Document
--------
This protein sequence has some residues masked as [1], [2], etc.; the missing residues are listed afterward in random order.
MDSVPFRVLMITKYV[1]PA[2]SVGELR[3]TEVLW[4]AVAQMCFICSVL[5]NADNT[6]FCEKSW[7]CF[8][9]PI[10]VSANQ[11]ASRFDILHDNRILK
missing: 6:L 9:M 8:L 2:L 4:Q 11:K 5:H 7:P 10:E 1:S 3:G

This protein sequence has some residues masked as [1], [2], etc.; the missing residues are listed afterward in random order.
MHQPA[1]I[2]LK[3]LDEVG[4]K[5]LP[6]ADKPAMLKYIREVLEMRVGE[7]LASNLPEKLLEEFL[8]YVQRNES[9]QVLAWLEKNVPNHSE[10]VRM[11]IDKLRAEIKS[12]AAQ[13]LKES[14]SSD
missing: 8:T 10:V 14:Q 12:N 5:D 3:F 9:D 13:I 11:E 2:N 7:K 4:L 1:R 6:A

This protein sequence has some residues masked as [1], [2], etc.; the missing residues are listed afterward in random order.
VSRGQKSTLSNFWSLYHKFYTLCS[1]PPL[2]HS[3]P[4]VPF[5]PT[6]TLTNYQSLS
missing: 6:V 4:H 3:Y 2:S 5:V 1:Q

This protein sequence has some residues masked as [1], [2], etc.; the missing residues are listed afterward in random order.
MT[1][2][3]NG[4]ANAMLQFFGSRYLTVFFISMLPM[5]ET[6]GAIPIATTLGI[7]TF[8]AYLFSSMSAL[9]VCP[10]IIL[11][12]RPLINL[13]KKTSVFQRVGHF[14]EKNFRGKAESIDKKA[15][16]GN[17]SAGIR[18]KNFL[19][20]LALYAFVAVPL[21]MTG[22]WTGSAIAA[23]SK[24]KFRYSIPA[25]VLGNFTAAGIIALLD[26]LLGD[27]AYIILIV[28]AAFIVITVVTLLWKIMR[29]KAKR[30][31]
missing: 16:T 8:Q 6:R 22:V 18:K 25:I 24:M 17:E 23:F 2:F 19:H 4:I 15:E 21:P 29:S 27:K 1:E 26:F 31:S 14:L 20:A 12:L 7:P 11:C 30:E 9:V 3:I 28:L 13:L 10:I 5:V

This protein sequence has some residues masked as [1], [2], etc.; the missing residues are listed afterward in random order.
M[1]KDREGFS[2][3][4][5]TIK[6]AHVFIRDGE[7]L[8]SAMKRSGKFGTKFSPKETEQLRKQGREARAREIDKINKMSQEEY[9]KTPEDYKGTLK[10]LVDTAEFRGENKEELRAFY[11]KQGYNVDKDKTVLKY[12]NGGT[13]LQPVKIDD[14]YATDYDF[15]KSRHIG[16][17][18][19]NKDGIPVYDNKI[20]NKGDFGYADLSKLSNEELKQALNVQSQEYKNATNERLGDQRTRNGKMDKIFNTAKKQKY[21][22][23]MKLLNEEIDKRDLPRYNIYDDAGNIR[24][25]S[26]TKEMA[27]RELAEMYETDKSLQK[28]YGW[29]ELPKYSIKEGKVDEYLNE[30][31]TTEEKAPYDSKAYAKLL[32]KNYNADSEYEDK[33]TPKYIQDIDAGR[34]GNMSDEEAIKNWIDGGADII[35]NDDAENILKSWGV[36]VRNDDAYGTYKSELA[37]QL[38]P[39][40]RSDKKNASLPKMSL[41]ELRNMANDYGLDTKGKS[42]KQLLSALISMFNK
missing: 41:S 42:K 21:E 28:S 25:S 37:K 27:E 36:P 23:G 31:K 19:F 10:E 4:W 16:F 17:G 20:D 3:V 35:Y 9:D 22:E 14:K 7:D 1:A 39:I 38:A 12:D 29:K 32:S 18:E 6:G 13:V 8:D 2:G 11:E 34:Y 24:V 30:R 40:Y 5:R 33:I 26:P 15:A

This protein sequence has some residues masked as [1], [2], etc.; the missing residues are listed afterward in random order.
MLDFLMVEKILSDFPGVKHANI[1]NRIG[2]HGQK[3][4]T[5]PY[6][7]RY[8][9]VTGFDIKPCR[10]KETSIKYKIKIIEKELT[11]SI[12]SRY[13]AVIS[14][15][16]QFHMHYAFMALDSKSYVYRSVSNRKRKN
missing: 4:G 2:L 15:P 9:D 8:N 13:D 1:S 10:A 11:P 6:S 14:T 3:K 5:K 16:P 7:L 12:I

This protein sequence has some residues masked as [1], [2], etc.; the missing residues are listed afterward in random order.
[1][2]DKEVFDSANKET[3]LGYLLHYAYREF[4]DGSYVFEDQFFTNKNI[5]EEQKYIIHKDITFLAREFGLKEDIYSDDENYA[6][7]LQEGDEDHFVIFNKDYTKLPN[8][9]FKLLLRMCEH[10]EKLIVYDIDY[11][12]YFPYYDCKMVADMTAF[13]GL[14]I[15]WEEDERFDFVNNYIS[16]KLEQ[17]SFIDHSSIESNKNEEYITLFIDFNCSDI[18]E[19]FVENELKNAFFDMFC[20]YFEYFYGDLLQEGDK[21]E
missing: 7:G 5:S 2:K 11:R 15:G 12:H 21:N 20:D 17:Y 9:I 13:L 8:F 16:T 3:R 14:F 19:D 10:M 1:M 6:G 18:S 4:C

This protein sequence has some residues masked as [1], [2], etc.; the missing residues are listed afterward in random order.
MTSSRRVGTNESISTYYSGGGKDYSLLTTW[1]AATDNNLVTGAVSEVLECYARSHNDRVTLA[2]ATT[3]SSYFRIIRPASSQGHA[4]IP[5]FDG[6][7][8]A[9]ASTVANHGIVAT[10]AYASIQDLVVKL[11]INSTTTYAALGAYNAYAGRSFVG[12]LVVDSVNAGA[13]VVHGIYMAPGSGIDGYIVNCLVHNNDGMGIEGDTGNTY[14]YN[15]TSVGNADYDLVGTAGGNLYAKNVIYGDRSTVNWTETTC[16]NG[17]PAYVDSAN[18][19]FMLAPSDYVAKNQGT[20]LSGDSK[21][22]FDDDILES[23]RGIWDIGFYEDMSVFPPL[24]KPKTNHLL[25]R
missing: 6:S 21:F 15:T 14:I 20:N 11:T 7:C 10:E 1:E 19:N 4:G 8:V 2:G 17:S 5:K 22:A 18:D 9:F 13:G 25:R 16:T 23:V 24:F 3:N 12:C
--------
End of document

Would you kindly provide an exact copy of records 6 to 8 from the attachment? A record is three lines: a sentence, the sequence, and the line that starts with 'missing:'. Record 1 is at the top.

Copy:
This protein sequence has some residues masked as [1], [2], etc.; the missing residues are listed afterward in random order.
MLDFLMVEKILSDFPGVKHANI[1]NRIG[2]HGQK[3][4]T[5]PY[6][7]RY[8][9]VTGFDIKPCR[10]KETSIKYKIKIIEKELT[11]SI[12]SRY[13]AVIS[14][15][16]QFHMHYAFMALDSKSYVYRSVSNRKRKN
missing: 4:G 2:L 15:P 9:D 8:N 13:D 1:S 10:A 11:P 6:S 14:T 3:K 5:K 16:P 7:L 12:I

This protein sequence has some residues masked as [1], [2], etc.; the missing residues are listed afterward in random order.
[1][2]DKEVFDSANKET[3]LGYLLHYAYREF[4]DGSYVFEDQFFTNKNI[5]EEQKYIIHKDITFLAREFGLKEDIYSDDENYA[6][7]LQEGDEDHFVIFNKDYTKLPN[8][9]FKLLLRMCEH[10]EKLIVYDIDY[11][12]YFPYYDCKMVADMTAF[13]GL[14]I[15]WEEDERFDFVNNYIS[16]KLEQ[17]SFIDHSSIESNKNEEYITLFIDFNCSDI[18]E[19]FVENELKNAFFDMFC[20]YFEYFYGDLLQEGDK[21]E
missing: 7:G 5:S 2:K 11:R 15:G 12:H 21:N 20:D 17:Y 9:I 13:L 8:F 16:T 3:R 14:F 19:D 10:M 1:M 6:G 18:S 4:C

This protein sequence has some residues masked as [1], [2], etc.; the missing residues are listed afterward in random order.
MTSSRRVGTNESISTYYSGGGKDYSLLTTW[1]AATDNNLVTGAVSEVLECYARSHNDRVTLA[2]ATT[3]SSYFRIIRPASSQGHA[4]IP[5]FDG[6][7][8]A[9]ASTVANHGIVAT[10]AYASIQDLVVKL[11]INSTTTYAALGAYNAYAGRSFVG[12]LVVDSVNAGA[13]VVHGIYMAPGSGIDGYIVNCLVHNNDGMGIEGDTGNTY[14]YN[15]TSVGNADYDLVGTAGGNLYAKNVIYGDRSTVNWTETTC[16]NG[17]PAYVDSAN[18][19]FMLAPSDYVAKNQGT[20]LSGDSK[21][22]FDDDILES[23]RGIWDIGFYEDMSVFPPL[24]KPKTNHLL[25]R
missing: 6:S 21:F 15:T 14:I 20:N 11:T 7:C 10:E 1:E 19:N 4:G 8:V 2:G 17:S 5:K 22:A 18:D 9:F 13:G 25:R 16:T 23:V 24:F 3:N 12:C